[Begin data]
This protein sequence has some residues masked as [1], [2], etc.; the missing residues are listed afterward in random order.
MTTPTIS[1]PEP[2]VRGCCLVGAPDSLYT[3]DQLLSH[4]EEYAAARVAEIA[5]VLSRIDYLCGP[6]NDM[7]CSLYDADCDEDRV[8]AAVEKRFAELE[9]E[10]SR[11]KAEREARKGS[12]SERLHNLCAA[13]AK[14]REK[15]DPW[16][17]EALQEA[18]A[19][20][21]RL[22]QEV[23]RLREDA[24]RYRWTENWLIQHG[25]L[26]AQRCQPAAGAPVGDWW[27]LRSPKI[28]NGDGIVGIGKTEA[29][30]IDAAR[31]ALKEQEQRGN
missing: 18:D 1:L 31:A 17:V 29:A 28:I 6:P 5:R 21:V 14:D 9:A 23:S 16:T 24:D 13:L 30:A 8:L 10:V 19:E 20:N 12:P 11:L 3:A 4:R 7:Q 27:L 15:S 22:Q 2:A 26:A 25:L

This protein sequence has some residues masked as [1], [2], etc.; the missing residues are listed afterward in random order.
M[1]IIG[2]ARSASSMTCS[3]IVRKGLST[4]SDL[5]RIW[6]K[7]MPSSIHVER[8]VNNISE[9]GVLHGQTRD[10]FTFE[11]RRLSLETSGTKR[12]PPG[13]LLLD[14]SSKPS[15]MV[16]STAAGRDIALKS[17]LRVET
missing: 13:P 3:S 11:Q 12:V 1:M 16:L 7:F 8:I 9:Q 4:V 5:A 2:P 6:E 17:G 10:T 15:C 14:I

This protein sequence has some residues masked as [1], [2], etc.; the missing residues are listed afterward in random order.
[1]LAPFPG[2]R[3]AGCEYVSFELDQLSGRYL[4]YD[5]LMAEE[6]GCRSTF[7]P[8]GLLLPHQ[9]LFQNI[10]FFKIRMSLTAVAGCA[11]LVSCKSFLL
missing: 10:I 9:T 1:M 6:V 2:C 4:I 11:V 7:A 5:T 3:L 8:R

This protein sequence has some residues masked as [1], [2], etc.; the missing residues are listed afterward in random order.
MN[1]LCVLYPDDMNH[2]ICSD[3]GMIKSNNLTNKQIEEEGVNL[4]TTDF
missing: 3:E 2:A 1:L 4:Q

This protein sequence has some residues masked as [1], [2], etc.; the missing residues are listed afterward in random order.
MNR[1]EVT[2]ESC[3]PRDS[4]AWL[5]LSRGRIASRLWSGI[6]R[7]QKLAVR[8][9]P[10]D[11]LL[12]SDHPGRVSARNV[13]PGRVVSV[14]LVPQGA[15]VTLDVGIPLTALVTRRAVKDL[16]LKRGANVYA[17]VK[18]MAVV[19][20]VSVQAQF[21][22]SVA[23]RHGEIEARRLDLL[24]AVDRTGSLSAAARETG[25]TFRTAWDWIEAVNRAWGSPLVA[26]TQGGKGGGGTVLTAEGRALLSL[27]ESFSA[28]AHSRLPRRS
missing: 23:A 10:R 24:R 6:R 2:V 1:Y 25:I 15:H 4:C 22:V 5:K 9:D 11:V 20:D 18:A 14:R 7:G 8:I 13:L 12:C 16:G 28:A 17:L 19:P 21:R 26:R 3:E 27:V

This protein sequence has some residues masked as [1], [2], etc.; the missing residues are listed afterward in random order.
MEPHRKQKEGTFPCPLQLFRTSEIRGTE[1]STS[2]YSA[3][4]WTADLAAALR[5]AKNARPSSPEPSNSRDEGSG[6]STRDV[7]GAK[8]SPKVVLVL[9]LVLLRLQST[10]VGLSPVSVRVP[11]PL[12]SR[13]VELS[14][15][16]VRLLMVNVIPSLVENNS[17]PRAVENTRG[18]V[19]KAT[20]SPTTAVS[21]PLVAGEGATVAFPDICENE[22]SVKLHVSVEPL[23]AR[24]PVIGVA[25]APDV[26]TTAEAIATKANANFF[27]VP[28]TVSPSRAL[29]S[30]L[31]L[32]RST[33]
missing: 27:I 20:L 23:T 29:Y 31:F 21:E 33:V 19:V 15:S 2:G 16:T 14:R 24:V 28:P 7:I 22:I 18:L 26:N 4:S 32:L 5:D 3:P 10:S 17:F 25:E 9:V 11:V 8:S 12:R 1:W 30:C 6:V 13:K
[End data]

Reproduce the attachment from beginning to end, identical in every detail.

This protein sequence has some residues masked as [1], [2], etc.; the missing residues are listed afterward in random order.
MTTPTIS[1]PEP[2]VRGCCLVGAPDSLYT[3]DQLLSH[4]EEYAAARVAEIA[5]VLSRIDYLCGP[6]NDM[7]CSLYDADCDEDRV[8]AAVEKRFAELE[9]E[10]SR[11]KAEREARKGS[12]SERLHNLCAA[13]AK[14]REK[15]DPW[16][17]EALQEA[18]A[19][20][21]RL[22]QEV[23]RLREDA[24]RYRWTENWLIQHG[25]L[26]AQRCQPAAGAPVGDWW[27]LRSPKI[28]NGDGIVGIGKTEA[29][30]IDAAR[31]ALKEQEQRGN
missing: 18:D 1:L 31:A 17:V 29:A 28:I 6:P 5:R 21:V 14:D 9:A 23:S 16:T 24:D 13:L 30:A 8:L 10:V 19:E 20:N 12:P 11:L 3:A 4:R 7:Q 27:L 15:S 22:Q 2:A 26:A 25:L

This protein sequence has some residues masked as [1], [2], etc.; the missing residues are listed afterward in random order.
M[1]IIG[2]ARSASSMTCS[3]IVRKGLST[4]SDL[5]RIW[6]K[7]MPSSIHVER[8]VNNISE[9]GVLHGQTRD[10]FTFE[11]RRLSLETSGTKR[12]PPG[13]LLLD[14]SSKPS[15]MV[16]STAAGRDIALKS[17]LRVET
missing: 13:P 3:S 11:Q 12:V 1:M 16:L 7:F 8:I 9:Q 4:V 5:A 2:P 6:E 17:G 10:T 15:C 14:I

This protein sequence has some residues masked as [1], [2], etc.; the missing residues are listed afterward in random order.
[1]LAPFPG[2]R[3]AGCEYVSFELDQLSGRYL[4]YD[5]LMAEE[6]GCRSTF[7]P[8]GLLLPHQ[9]LFQNI[10]FFKIRMSLTAVAGCA[11]LVSCKSFLL
missing: 10:I 9:T 1:M 6:V 2:C 4:I 11:V 7:A 5:T 3:L 8:R

This protein sequence has some residues masked as [1], [2], etc.; the missing residues are listed afterward in random order.
MN[1]LCVLYPDDMNH[2]ICSD[3]GMIKSNNLTNKQIEEEGVNL[4]TTDF
missing: 3:E 2:A 1:L 4:Q

This protein sequence has some residues masked as [1], [2], etc.; the missing residues are listed afterward in random order.
MNR[1]EVT[2]ESC[3]PRDS[4]AWL[5]LSRGRIASRLWSGI[6]R[7]QKLAVR[8][9]P[10]D[11]LL[12]SDHPGRVSARNV[13]PGRVVSV[14]LVPQGA[15]VTLDVGIPLTALVTRRAVKDL[16]LKRGANVYA[17]VK[18]MAVV[19][20]VSVQAQF[21][22]SVA[23]RHGEIEARRLDLL[24]AVDRTGSLSAAARETG[25]TFRTAWDWIEAVNRAWGSPLVA[26]TQGGKGGGGTVLTAEGRALLSL[27]ESFSA[28]AHSRLPRRS
missing: 23:A 10:R 24:R 6:R 2:V 1:Y 25:I 15:H 4:C 22:V 5:K 9:D 11:V 20:D 18:A 14:R 7:G 8:I 13:L 12:C 16:G 28:A 17:L 19:P 21:R 26:R 3:E 27:V

This protein sequence has some residues masked as [1], [2], etc.; the missing residues are listed afterward in random order.
MEPHRKQKEGTFPCPLQLFRTSEIRGTE[1]STS[2]YSA[3][4]WTADLAAALR[5]AKNARPSSPEPSNSRDEGSG[6]STRDV[7]GAK[8]SPKVVLVL[9]LVLLRLQST[10]VGLSPVSVRVP[11]PL[12]SR[13]VELS[14][15][16]VRLLMVNVIPSLVENNS[17]PRAVENTRG[18]V[19]KAT[20]SPTTAVS[21]PLVAGEGATVAFPDICENE[22]SVKLHVSVEPL[23]AR[24]PVIGVA[25]APDV[26]TTAEAIATKANANFF[27]VP[28]TVSPSRAL[29]S[30]L[31]L[32]RST[33]
missing: 27:I 20:L 23:T 29:Y 31:F 21:E 33:V 19:V 15:S 2:G 16:T 14:R 24:V 28:P 7:I 22:I 18:L 26:N 4:S 32:L 5:D 3:P 10:S 17:F 25:E 9:V 11:V 8:S 12:R 1:W 30:C 6:V 13:K